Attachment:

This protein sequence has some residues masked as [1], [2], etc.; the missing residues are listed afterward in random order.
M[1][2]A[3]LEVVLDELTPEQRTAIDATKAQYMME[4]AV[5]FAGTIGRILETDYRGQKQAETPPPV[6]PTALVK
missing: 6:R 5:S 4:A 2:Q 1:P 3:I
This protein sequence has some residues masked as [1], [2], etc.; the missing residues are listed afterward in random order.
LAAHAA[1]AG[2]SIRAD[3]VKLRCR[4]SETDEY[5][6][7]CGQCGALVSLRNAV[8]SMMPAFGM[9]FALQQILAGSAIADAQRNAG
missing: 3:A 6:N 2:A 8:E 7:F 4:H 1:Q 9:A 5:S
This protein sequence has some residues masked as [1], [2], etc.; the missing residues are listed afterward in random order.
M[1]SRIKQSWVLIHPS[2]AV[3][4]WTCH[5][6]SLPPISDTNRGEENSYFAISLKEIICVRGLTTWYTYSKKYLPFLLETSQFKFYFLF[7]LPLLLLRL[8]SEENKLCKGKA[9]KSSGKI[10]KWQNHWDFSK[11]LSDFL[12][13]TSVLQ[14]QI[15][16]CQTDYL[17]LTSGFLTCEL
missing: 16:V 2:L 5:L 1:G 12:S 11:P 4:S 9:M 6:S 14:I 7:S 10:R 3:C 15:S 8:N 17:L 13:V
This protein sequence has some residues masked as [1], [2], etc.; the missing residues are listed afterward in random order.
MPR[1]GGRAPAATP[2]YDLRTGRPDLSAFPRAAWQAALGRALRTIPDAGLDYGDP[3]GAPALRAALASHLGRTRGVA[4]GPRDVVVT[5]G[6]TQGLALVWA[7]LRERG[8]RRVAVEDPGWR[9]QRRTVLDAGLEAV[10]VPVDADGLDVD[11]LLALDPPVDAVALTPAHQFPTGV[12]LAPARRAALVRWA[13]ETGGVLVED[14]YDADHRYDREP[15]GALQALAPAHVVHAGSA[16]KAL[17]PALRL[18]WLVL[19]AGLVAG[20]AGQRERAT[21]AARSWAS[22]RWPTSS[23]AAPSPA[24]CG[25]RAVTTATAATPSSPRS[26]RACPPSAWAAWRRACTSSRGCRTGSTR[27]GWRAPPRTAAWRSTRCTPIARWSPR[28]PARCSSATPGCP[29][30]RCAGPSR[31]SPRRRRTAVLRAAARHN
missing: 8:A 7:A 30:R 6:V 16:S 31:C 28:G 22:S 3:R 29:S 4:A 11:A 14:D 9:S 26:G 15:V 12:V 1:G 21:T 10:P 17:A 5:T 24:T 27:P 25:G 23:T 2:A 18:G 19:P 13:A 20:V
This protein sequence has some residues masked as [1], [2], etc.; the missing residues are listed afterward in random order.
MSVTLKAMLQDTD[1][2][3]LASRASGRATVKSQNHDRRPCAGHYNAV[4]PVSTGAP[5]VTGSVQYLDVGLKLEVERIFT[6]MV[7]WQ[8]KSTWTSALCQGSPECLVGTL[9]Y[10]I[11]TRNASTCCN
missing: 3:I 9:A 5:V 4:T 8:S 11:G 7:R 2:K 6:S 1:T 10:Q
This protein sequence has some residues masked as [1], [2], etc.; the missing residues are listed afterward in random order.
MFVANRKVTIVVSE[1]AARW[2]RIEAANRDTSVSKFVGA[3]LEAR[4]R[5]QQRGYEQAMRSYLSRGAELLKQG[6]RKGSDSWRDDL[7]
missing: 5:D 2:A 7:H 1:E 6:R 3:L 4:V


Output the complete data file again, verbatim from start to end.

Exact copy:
This protein sequence has some residues masked as [1], [2], etc.; the missing residues are listed afterward in random order.
M[1][2]A[3]LEVVLDELTPEQRTAIDATKAQYMME[4]AV[5]FAGTIGRILETDYRGQKQAETPPPV[6]PTALVK
missing: 6:R 5:S 4:A 2:Q 1:P 3:I
This protein sequence has some residues masked as [1], [2], etc.; the missing residues are listed afterward in random order.
LAAHAA[1]AG[2]SIRAD[3]VKLRCR[4]SETDEY[5][6][7]CGQCGALVSLRNAV[8]SMMPAFGM[9]FALQQILAGSAIADAQRNAG
missing: 3:A 6:N 2:A 8:E 7:F 4:H 1:Q 9:A 5:S
This protein sequence has some residues masked as [1], [2], etc.; the missing residues are listed afterward in random order.
M[1]SRIKQSWVLIHPS[2]AV[3][4]WTCH[5][6]SLPPISDTNRGEENSYFAISLKEIICVRGLTTWYTYSKKYLPFLLETSQFKFYFLF[7]LPLLLLRL[8]SEENKLCKGKA[9]KSSGKI[10]KWQNHWDFSK[11]LSDFL[12][13]TSVLQ[14]QI[15][16]CQTDYL[17]LTSGFLTCEL
missing: 16:V 2:L 5:L 1:G 12:S 11:P 4:S 9:M 6:S 14:I 7:S 10:R 3:C 15:S 8:N 17:L 13:V
This protein sequence has some residues masked as [1], [2], etc.; the missing residues are listed afterward in random order.
MPR[1]GGRAPAATP[2]YDLRTGRPDLSAFPRAAWQAALGRALRTIPDAGLDYGDP[3]GAPALRAALASHLGRTRGVA[4]GPRDVVVT[5]G[6]TQGLALVWA[7]LRERG[8]RRVAVEDPGWR[9]QRRTVLDAGLEAV[10]VPVDADGLDVD[11]LLALDPPVDAVALTPAHQFPTGV[12]LAPARRAALVRWA[13]ETGGVLVED[14]YDADHRYDREP[15]GALQALAPAHVVHAGSA[16]KAL[17]PALRL[18]WLVL[19]AGLVAG[20]AGQRERAT[21]AARSWAS[22]RWPTSS[23]AAPSPA[24]CG[25]RAVTTATAATPSSPRS[26]RACPPSAWAAWRRACTSSRGCRTGSTR[27]GWRAPPRTAAWRSTRCTPIARWSPR[28]PARCSSATPGCP[29][30]RCAGPSR[31]SPRRRRTAVLRAAARHN
missing: 8:A 7:A 30:R 6:V 16:S 31:C 28:G 22:S 3:R 29:S 4:A 11:A 14:D 9:S 26:G 15:V 12:V 1:G 21:T 10:P 17:A 5:T 24:T 27:P 25:G 23:T 2:A 18:G 19:P 13:A 20:V
This protein sequence has some residues masked as [1], [2], etc.; the missing residues are listed afterward in random order.
MSVTLKAMLQDTD[1][2][3]LASRASGRATVKSQNHDRRPCAGHYNAV[4]PVSTGAP[5]VTGSVQYLDVGLKLEVERIFT[6]MV[7]WQ[8]KSTWTSALCQGSPECLVGTL[9]Y[10]I[11]TRNASTCCN
missing: 3:I 9:A 5:V 4:T 8:S 11:G 7:R 2:K 6:S 1:T 10:Q
This protein sequence has some residues masked as [1], [2], etc.; the missing residues are listed afterward in random order.
MFVANRKVTIVVSE[1]AARW[2]RIEAANRDTSVSKFVGA[3]LEAR[4]R[5]QQRGYEQAMRSYLSRGAELLKQG[6]RKGSDSWRDDL[7]
missing: 5:D 2:A 7:H 1:E 6:R 3:L 4:V